Pitching Novel Ideas to the Boss

Research Suggests Three Steps To Gain Traction

Aug 14, 2018
As Featured In 
Academy of Management Journal

Have an amazing idea that could have a big impact for your organization? Now it’s up to you to really sell it to your boss.

Many organizations say they want innovation and push employees to come up with new ideas. But often those ideas aren’t being heard by managers so they’ll never be implemented, says Kathryn M. Bartol, a management professor at the University of Maryland’s Robert H. Smith School of Business.

“There is a lot of evidence that people are actually reluctant to accept and recognize new ideas,” says Bartol. “There is a filter that things don’t get through. It’s a combination of managers being busy and focused on other things. And there’s the fact that there is a certain amount of risk involved in implementing new ideas and it’s not easy to recognize the value of them.”

Bartol was part of a research team that pinpoints what employees can do to get their innovative ideas through their boss’s filter. Bartol and fellow Smith management professor Vijaya Venkataramani conducted the research with Smith Ph.D. candidate Shuye Lu and two co-authors from universities in China. The findings give employees the tools to make sure their ideas are heard. 

Step one, say the researchers, is to make the creative idea more concrete. They call this “idea enactment,” and it can be accomplished by creating a demo, PowerPoint presentation, prototype, mockup or simulation. 

“You can’t be too abstract about it,” says Venkataramani. “Doing some enactment of the idea really helps because managers are busy and they can more readily visualize what is being proposed. Also it just makes it easier for people to understand something when its more concrete.”

But that’s not enough, she says. Step two is to really sell your idea to the boss using “influence tactics.” For a strong pitch, explain the rationale, connect it to things the supervisor values, ask for feedback from the supervisor, and offer to help implement the idea, say the researchers.

“It’s hard for people to accept novel ideas, so sell an idea in a way that helps your manager understand the implications of it,” says Venkataramani.

But make sure your idea is actually novel. The research also shows that trying to use enactment and influence tactics on something that’s not actually innovative will backfire. 

“Fortunately, these are not tactics you can use to pull the wool over everybody’s eyes,” says Bartol. “If you try and pitch something that’s not novel, it’s not going to work. It just makes it obvious that the idea is ordinary and uncreative when you enact it and explain the rationale, which probably isn’t very good.”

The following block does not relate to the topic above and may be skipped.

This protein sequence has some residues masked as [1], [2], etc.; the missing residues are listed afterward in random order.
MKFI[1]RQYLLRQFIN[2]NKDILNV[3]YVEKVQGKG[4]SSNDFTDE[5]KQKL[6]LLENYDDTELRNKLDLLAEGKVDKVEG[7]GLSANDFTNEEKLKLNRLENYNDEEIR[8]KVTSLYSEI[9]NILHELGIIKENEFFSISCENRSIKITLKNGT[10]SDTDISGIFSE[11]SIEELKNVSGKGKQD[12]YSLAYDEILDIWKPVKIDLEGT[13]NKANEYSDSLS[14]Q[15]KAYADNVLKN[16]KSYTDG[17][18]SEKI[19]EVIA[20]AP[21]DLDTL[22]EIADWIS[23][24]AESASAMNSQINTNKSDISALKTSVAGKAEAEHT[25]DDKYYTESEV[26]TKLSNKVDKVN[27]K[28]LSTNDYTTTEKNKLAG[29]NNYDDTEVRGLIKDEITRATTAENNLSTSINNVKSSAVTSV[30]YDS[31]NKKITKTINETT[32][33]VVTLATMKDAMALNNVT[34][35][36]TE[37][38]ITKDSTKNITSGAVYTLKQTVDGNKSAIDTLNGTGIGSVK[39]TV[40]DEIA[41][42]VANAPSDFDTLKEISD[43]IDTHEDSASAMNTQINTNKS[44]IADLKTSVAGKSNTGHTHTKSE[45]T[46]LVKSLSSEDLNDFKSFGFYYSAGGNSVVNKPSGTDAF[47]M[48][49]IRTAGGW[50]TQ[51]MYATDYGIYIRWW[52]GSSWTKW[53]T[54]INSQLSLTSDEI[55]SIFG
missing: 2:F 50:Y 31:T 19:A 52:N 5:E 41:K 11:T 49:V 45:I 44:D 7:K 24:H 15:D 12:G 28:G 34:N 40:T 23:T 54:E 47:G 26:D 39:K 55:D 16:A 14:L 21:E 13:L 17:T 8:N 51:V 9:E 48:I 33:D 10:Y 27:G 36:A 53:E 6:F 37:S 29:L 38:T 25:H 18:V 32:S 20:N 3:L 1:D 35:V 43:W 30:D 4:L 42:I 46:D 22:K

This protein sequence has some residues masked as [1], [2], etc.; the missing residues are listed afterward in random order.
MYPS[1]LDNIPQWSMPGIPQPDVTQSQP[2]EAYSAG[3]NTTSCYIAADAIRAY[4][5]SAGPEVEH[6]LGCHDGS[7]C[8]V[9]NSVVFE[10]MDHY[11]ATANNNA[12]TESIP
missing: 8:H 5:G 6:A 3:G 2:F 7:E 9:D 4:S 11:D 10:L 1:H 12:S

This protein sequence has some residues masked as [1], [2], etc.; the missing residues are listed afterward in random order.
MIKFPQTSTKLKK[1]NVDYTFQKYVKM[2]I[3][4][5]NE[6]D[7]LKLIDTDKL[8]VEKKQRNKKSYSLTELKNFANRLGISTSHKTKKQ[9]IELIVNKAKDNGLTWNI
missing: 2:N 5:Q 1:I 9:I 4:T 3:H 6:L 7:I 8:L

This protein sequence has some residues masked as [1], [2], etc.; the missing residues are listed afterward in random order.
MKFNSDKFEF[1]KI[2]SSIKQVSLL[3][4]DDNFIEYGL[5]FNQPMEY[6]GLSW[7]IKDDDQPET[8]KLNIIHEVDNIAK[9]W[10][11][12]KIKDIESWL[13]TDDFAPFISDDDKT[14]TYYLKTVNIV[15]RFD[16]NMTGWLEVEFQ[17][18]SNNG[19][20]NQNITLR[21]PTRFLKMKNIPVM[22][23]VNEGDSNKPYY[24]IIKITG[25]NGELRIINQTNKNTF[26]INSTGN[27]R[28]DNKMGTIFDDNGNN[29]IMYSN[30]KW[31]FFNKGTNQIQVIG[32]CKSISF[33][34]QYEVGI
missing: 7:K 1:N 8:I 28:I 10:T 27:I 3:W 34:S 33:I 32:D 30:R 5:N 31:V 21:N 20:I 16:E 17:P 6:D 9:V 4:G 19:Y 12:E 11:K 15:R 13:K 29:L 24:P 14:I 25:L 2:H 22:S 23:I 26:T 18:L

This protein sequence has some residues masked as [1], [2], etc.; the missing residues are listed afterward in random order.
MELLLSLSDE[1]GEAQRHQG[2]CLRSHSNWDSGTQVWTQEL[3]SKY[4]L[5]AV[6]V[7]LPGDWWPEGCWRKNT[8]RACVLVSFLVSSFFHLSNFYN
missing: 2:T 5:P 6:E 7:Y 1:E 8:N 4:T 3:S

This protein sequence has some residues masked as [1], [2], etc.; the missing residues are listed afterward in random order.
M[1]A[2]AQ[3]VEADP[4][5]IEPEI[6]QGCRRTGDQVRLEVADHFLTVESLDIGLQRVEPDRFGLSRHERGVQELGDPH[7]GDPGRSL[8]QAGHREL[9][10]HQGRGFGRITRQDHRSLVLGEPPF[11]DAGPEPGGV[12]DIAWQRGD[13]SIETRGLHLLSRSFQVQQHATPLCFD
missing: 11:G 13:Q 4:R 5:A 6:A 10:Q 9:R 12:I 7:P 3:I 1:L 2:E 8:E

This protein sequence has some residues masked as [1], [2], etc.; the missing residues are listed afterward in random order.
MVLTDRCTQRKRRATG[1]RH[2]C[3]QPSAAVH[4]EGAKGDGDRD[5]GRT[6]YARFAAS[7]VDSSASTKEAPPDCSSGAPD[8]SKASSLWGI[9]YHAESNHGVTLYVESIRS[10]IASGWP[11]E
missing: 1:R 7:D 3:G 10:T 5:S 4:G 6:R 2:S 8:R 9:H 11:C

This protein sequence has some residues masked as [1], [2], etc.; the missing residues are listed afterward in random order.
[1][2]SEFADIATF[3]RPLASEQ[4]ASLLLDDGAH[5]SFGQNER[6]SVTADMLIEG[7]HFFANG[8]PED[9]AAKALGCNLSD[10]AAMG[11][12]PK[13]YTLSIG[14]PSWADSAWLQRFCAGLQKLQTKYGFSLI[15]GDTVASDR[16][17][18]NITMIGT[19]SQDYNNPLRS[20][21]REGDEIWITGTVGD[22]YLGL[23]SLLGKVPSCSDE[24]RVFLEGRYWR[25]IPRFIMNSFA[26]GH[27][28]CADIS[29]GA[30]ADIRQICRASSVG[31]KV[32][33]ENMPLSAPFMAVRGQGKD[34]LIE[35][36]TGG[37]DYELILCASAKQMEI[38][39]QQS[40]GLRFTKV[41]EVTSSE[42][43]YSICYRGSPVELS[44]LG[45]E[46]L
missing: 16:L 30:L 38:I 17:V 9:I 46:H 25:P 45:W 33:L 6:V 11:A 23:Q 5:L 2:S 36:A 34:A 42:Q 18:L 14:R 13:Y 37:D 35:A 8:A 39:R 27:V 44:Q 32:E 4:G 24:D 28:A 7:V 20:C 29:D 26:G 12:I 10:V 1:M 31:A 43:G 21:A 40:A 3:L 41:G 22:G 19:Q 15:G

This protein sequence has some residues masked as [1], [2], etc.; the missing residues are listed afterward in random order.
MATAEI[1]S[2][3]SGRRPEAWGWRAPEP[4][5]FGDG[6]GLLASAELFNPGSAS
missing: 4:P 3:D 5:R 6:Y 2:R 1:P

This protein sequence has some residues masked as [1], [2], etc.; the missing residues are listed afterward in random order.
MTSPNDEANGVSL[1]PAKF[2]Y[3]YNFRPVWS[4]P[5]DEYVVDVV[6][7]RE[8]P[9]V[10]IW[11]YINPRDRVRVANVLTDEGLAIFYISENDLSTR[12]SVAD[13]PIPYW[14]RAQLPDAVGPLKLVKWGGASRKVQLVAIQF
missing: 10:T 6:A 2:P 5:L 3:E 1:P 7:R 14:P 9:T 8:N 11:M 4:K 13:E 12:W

It also doesn’t help an employee’s reputation if he or she is trying to pass off a mundane idea as an innovative one, says Bartol. 

“This research makes it easier for employees. It gives them some tools to get through to their bosses to sell their creative ideas,” Venkataramani says. “They are trying to do things better and make a big impact on their organizations. This will help them feel more encouraged to be more creative.” 

“We hope our research will help to accelerate innovation in organizations,” Lu notes.

Read more: Pitching Novel Ideas to the Boss: The Interactive Effects of Employees’ Idea Enactment and Influence Tactics on Creativity Assessment and Implementation is featured in the Academy of Management Journal.

About the Author(s)

Kathryn M. Bartol

Dr. Kathryn M. Bartol is the Robert H. Smith Professor of Leadership and Innovation and Chair of the Management and Organization Department at the Robert H. Smith School of Business, University of Maryland, College Park. She is the director of the Center for Leadership, Innovation and Change (CLIC). She holds an Executive Coach Certification from the Columbia University Coaching Certification Program.

Vijaya Venkataramani

Vijaya Venkataramani is an Associate Professor of Management & Organization at the R.H. Smith School of Business at the University of Maryland. She currently serves as an Associate Editor for the Journal of Applied Psychology. Professor Venkataramani's research focuses on how informal social relationships and social networks at work influence leadership, creativity, and discretionary employee behaviors in organizations (behaviors that are not stipulated as part of the job, but that still are important for organizational well-being).

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